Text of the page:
Winter is almost here and for many that can mean long, cold months stuck indoors.  Instead of counting down the days until the snow melts and warmer weather returns you can make the most of this time by completing some winter home renovation projects.  Just about any interior project can be completed during the winter but here are some ideas to get you started.

Freshen up any room in your house quickly and easily with a new coat of paint.  Darker colors are ideal for large rooms as they will make your room warmer and cozier.  Smaller rooms appear larger with lighter colors.  Crown molding, trim work, or an accent wall is a great way to give your room a more finished and dramatic affect.

Focus on renovating one room, like the kitchen or bathroom.  You can update and personalize your kitchen by adding a tile or metallic backsplash.  Home improvement stores offer hundreds of different options from basic tiles and colors to more complex metal sheets.    You can spruce up your bathroom with new fixtures, lighting and paint.  Of course new accessories are a must when updating any room of your house.

New lighting fixtures are easy to install and can transform your space.  Creating more light and adding your own unique style coupled with a new dining room set or living room furniture can give your interior a whole new feel.

Regions with hotter summers but milder winter climates can make the most of the cooler weather but replacing things like doors and windows.  These improvements can really make a difference in the look of your house as well as increase your property value.

With the holiday season nearing an end a home renovation project can be a great way to start the New Year—a great new look for a great new year.

Information on saving and borrowing money for renovation and other projects can be found on sites like this.

photo courtesy creative commons license

Flipping Houses and Making a Profit

There haven’t been many positive aspects of the recent recession—unemployment reaching record highs, many struggling to make ends meet, limited job prospects—and one of the hardest hit industries has been real estate.  But there have been some unintended blessings.  For those interested in flipping houses, now is the ideal time to get started since house prices are still low but the market is beginning to pick up.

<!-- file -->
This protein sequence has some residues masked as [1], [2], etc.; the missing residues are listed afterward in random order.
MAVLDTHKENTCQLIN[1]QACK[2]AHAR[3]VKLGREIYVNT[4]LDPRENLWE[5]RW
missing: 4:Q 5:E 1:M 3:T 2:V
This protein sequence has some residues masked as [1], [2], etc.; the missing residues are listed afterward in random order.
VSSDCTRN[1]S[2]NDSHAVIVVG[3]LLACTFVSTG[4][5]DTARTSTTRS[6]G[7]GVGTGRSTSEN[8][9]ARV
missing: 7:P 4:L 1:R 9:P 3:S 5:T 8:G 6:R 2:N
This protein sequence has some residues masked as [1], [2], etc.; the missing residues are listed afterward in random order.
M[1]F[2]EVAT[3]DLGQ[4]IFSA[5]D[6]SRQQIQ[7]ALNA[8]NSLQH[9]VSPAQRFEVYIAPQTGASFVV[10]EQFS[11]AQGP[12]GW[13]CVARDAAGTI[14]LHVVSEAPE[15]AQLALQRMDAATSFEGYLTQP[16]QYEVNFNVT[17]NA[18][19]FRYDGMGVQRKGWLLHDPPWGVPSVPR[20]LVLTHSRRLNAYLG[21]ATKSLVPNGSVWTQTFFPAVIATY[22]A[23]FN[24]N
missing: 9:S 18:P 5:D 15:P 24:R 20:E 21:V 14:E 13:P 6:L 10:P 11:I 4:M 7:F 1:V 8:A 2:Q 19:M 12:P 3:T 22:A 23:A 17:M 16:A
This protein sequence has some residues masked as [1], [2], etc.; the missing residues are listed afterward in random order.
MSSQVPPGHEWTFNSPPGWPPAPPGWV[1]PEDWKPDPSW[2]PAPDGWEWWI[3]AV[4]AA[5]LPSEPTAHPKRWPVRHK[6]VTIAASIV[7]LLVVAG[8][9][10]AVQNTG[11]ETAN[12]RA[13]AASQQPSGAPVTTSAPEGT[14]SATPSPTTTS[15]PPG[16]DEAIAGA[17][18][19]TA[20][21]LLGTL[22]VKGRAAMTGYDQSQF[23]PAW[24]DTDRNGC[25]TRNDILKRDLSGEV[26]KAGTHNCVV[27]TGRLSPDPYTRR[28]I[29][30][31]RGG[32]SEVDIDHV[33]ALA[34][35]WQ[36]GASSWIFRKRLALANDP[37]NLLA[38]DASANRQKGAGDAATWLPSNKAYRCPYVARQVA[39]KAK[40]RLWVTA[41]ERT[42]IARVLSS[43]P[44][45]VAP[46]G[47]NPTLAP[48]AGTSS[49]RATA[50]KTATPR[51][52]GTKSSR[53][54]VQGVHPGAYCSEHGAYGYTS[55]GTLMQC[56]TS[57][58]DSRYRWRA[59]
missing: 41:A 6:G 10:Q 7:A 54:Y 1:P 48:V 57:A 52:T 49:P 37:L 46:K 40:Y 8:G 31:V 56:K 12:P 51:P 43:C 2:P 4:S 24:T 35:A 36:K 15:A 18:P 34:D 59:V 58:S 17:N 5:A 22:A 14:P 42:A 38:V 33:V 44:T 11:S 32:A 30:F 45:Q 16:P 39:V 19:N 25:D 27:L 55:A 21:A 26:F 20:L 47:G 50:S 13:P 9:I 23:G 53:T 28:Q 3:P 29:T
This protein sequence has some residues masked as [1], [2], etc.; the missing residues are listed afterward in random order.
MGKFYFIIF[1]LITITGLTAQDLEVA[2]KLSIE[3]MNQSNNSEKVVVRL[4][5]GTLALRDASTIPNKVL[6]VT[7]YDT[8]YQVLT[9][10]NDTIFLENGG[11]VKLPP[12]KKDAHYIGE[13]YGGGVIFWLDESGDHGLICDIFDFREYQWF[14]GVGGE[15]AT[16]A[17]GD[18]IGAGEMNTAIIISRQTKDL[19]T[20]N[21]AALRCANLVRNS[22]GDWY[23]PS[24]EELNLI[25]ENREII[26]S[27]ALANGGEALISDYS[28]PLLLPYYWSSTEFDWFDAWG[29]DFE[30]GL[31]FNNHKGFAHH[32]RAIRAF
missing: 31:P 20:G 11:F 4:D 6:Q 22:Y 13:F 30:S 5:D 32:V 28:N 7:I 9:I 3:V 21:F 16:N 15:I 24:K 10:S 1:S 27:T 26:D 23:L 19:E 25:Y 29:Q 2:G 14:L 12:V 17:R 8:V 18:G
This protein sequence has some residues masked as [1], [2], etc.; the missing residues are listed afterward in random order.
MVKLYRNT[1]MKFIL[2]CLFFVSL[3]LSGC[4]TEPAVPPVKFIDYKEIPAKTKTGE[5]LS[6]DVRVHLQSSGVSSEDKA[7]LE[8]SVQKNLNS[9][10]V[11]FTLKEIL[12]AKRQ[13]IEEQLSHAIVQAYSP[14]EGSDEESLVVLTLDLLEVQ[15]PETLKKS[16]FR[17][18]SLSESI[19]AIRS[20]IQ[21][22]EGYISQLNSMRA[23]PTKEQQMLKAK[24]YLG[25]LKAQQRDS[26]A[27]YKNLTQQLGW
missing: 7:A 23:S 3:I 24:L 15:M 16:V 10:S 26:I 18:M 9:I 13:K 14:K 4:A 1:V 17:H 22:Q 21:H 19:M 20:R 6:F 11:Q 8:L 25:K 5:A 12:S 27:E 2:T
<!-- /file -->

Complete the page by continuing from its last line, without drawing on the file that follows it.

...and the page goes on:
The key to flipping houses is, of course, making a profit.  Being able to purchase a property, renovate it, and then resell it and end up on the plus side is what makes it all worthwhile.  Unfortunately, it’s not quite that simple to accomplish.

The amount to time, money and effort that goes into flipping a house depends largely on each individual house.  With so many houses in foreclosure or short sale there are a lot of great deals out there; however, there are many that require a lot of work.  Working closely with a realtor or property assessor can help you determine a reasonable price for the property and how you can invest in the property while still making a profit on the resale.

With any renovation having a budget and sticking to it is vital.  It is reasonable to assume that the more invasive the renovation—adding on, removing walls, or gutting the place completely—the more money it’s going to cost and the more likely you will be to find other problems that require even more time and money.  Allow space in your budget to cover unexpected expenses.  Prioritizing the changes you want to make can also help accomplish the things that you need to and help you know what to cut if the cost starts to cut too much into your profit.  There is also no guarantee of how much the house will sell for, although comps can give you a ballpark price range for the area, so be mindful of that when setting your budget.

Ultimately you want a house that looks great and sells quickly.  Don’t get too caught up in high end finishes or extremely unique architecture—although there is a niche market for those types of homes—that could leave your home on the market too long or take too much from your budget and negatively affect your profit.


Cole Ramsey contributes blog posts and articles on real estate, the housing market, and finance to websites like

Tribal Lending Entities under Attack from New York State